LASALLE, Ill. (Feb. 27, 2015) — Any automotive buff knows a JC Whitney catalog conjures visions of lake pipes, carbs, fenders and hard-to-get parts and accessories.
The company that bills itself as having “one of the most comprehensive selections of auto parts and accessories in the world” has built its business since 1915 by offering “everything automotive” to DIYers, auto enthusiasts and anyone looking to personalize their rides. As the LaSalle-based firm celebrates its 100th anniversary, it has collected a treasure trove of strange and colorful items for sale over the years through its famous JC Whitney catalogs.
“As we celebrate our centennial anniversary, it's only natural to look back at some of the classics found in our catalog,” said JC Whitney President Shane Evangelist. “We found more than a few crazy accessories from the past — especially around the 1960s turn signal stuffed animals and record players — things that make you shake your head and laugh.
“But we also found a few hidden gems that were ahead of their time, precursors to today's in-car gizmos.”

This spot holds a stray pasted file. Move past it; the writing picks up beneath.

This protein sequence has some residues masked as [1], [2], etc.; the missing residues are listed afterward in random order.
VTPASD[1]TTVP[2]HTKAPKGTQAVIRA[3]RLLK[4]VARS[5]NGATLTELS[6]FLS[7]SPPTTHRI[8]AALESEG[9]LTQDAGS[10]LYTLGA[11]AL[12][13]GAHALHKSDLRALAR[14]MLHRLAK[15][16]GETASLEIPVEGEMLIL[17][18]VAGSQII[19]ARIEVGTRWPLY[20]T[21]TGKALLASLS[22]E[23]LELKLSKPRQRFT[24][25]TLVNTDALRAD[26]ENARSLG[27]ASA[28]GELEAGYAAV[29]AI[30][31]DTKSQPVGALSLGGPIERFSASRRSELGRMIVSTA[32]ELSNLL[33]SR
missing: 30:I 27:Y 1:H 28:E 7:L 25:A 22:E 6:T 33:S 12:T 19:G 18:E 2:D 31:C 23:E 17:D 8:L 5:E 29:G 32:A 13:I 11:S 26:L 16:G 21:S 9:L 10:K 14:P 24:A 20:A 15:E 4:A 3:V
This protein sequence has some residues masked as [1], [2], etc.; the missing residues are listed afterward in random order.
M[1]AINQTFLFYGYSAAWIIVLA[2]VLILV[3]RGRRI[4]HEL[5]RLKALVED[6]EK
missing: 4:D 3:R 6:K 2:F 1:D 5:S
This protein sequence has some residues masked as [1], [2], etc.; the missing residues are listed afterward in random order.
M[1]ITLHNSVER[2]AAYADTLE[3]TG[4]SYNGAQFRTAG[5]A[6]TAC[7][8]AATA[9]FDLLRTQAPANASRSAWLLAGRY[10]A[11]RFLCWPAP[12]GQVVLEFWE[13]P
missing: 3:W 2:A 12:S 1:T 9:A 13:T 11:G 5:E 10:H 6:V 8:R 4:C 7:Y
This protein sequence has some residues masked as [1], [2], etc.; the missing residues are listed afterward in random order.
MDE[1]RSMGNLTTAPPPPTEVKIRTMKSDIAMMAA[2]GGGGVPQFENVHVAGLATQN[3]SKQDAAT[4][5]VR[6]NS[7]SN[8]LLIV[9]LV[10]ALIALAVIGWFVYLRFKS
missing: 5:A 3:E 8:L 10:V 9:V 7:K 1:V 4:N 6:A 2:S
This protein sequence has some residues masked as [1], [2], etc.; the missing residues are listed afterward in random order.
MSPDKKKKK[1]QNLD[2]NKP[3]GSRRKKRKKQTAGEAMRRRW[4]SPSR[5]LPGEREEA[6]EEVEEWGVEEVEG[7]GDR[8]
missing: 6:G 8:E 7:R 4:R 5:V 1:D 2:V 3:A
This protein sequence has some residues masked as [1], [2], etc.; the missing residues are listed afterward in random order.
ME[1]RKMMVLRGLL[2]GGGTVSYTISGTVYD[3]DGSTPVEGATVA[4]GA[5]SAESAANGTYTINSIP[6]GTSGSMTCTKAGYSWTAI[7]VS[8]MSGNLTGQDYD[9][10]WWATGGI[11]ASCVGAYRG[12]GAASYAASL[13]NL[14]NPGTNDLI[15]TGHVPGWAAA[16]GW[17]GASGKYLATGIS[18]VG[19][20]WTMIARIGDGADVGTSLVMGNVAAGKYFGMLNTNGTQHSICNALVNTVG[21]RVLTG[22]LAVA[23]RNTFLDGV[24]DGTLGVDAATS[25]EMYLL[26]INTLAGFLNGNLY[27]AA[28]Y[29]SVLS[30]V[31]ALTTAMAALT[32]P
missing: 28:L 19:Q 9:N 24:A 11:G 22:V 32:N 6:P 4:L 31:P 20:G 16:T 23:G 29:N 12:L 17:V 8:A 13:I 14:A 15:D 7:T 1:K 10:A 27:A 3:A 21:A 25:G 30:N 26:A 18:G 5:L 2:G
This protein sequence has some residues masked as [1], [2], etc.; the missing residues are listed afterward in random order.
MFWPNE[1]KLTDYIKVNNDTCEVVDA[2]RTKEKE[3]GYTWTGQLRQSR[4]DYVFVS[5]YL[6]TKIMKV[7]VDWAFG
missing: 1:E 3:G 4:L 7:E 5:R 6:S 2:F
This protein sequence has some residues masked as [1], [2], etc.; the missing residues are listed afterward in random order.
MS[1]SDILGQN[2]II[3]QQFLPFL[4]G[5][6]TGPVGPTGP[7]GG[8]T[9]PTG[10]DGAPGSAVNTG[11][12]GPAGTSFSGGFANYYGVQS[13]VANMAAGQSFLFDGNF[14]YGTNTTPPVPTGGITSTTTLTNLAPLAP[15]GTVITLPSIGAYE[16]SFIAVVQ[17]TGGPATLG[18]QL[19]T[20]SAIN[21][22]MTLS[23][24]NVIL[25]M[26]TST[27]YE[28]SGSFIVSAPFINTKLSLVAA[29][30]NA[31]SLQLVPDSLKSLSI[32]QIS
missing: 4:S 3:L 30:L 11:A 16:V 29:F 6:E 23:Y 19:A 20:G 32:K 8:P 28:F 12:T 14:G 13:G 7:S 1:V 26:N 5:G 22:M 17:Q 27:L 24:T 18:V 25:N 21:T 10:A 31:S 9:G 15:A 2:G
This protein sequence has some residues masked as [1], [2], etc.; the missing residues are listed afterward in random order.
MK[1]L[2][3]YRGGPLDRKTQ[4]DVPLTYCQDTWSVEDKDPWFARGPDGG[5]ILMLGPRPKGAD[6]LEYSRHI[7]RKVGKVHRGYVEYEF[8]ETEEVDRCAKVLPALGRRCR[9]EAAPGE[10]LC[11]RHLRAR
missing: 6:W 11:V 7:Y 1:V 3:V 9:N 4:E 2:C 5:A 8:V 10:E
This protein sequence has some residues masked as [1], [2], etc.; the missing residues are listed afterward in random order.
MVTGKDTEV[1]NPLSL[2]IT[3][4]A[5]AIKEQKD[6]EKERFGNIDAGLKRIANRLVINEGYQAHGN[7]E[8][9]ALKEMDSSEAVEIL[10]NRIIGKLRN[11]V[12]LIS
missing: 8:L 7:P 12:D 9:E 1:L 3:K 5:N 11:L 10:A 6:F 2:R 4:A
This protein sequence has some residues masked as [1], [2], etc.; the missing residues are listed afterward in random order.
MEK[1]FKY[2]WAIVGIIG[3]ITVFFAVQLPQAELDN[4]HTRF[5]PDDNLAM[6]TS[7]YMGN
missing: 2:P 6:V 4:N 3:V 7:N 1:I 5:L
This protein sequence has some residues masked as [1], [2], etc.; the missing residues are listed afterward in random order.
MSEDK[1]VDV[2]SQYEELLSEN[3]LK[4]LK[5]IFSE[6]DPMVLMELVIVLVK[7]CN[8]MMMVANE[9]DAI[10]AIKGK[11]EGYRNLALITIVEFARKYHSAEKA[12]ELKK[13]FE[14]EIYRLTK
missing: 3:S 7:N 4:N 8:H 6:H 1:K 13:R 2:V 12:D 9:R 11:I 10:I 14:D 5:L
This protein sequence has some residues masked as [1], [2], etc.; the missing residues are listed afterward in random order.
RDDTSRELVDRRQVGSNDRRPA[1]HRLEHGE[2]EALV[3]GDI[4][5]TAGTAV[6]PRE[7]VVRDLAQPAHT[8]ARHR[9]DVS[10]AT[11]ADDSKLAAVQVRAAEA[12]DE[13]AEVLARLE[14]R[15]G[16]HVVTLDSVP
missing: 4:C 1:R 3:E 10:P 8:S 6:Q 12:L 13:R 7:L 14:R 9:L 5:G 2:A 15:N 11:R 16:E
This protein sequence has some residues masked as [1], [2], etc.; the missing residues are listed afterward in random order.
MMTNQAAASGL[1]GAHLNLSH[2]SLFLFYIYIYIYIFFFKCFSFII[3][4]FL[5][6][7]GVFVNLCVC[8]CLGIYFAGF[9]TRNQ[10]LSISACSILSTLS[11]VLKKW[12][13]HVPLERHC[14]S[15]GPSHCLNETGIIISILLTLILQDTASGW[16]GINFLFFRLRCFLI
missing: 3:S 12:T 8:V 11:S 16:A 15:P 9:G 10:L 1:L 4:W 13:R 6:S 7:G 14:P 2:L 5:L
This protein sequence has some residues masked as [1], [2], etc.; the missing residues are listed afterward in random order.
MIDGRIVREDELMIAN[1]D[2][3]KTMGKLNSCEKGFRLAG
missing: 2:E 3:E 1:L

Combing through past catalogs of the 1950s and 1960s and talking with auto enthusiasts, Whitney's staff produced the following 10 creative, unusual and just plain bizarre items that it once had for sale:
1. Door Re Me Door Chime
A music box that plays a song melody when the car door opened, this accessory offered an easy way to class up your ride — and surprise that special someone, Whitney said. It was available in four different versions, including “Ave Maria,” “Let Me call you Sweetheart,” the “Anniversary Waltz” and “I Love You Truly.” One wonders: would a modern day version of the Do Re Me Chime include “Shake it Up?”
Vintage sale price in the 1960s: $4.98 per selection.
2. Fuzzy Car Muffs
Why? “Because cold weather makes people loopy enough to put fuzzy warmers on their cars,” the company said. “What was promoted as a ‘countrywide rage' featured wrapped fuzzy white fur over mirrors, horn rings, visors and car club plaques. It's like driving a polar bear!”
Today's Boston version would undoubtedly include a snow shovel. Vintage sale price in the 1960s: 79 cents to $1.50.
3. Dashboard Record Player
Was this an early version of the aux port? The integrated mp3? No — but it was an interesting idea: hook up a portable record player to the car radio. It played 45s with the claim that it “Performs smoothly even over rough roads, rough curves, even during fast starting and stopping.” Whitney said it also marketed full-size record players available for travel trailers during the 40s and 50s.Vintage sale price in the 1960s: $59.95.